One thing to note here is that using an ES6 arrow function can be problematic if you want to rely on the value of
this. Since arrow functions do not have their own binding to
this, it will use the value of
thiswhere the function is defined (usually
document depending on whether you are defining it in the global scope or inside of an event listener like a
Let’s see these all in an example. I’ve taken the examples from above, tweaked them to be used together on the same page and added another using an arrow function. When you click on a list item it should update the values below. Try predicting what each one will show before you click and see if you can explain why:
Note how the value of
this is usually the same as
currentTarget. However, when using an arrow function,
this are different since the arrow function’s execution context is
Attach To Children With jQuery
With jQuery we can use the
on() method to attach a listener. If you are unfamiliar, check out the documentation. There are a few different ways of calling this method and we won’t cover them all.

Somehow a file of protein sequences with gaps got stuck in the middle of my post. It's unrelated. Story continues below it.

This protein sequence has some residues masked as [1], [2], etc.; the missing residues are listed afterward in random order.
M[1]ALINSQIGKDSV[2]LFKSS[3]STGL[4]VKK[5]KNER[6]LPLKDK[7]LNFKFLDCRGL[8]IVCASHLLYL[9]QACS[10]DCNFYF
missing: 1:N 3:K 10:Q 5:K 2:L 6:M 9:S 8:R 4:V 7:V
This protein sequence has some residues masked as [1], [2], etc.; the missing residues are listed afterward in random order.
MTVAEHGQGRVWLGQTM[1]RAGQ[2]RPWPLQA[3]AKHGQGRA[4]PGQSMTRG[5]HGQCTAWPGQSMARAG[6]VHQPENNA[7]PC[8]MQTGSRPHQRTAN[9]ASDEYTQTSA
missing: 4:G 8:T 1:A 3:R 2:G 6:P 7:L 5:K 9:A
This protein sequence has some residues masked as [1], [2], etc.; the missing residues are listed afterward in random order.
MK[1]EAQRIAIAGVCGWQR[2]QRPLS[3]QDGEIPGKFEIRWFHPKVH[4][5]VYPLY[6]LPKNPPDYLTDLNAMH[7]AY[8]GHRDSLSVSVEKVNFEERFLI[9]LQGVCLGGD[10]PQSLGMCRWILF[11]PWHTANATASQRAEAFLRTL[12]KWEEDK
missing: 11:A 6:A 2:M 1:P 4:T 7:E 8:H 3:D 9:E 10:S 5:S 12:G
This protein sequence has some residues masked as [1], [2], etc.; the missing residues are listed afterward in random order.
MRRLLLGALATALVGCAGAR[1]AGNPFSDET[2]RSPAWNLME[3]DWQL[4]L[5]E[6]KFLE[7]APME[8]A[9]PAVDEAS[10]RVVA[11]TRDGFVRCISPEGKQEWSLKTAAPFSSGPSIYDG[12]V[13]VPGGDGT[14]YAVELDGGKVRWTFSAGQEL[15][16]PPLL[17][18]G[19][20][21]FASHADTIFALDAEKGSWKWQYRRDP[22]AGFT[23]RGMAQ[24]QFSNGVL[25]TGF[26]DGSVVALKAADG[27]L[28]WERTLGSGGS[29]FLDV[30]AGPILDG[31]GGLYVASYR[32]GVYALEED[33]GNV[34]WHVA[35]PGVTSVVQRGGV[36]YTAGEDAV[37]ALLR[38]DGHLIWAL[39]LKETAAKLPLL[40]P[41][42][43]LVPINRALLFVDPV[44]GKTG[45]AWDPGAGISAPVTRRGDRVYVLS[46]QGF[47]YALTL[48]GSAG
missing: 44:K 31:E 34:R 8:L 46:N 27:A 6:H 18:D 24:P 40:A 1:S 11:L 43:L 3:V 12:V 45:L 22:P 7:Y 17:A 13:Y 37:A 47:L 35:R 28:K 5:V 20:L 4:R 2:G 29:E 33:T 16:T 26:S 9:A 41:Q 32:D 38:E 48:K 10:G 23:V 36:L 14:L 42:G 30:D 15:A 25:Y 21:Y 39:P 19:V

First, let’s attach a listener to each
<li>element individually. We can do this by selecting all the
<li>elements within a
<ul> like this:
$('ul li'). We then call
on() on the object and pass the event type and a callback function:
Attach To Parent With jQuery
This will go through the list of
<li>elements and attach a
click event listener to each one. This means that
this is set to each
<li>element. But this technique suffers from the same inefficiency as in vanilla JS, as well as the need to attach listeners to any new elements as we add them.
So, we could attach the listener instead to the
This is equivalent to our second vanilla JS example above. It solves the inefficiency problems and allows us to add child elements and not have to worry about attaching listeners each time we add a new child.
The Best of Both Worlds
But, in jQuery we can do one better. The
on() method allows us to pass a
selector argument. The docs say this is:
selectorstring to filter the descendants of the selected elements that trigger the event.
Here’s the syntax:
So, we can still attach just one event listener to the parent
<ul>, but this will only respond to events that have come from elements specified by the selector. Note that this does not mean that the `target` has to be that element. In our example, the `target` of our click is usually the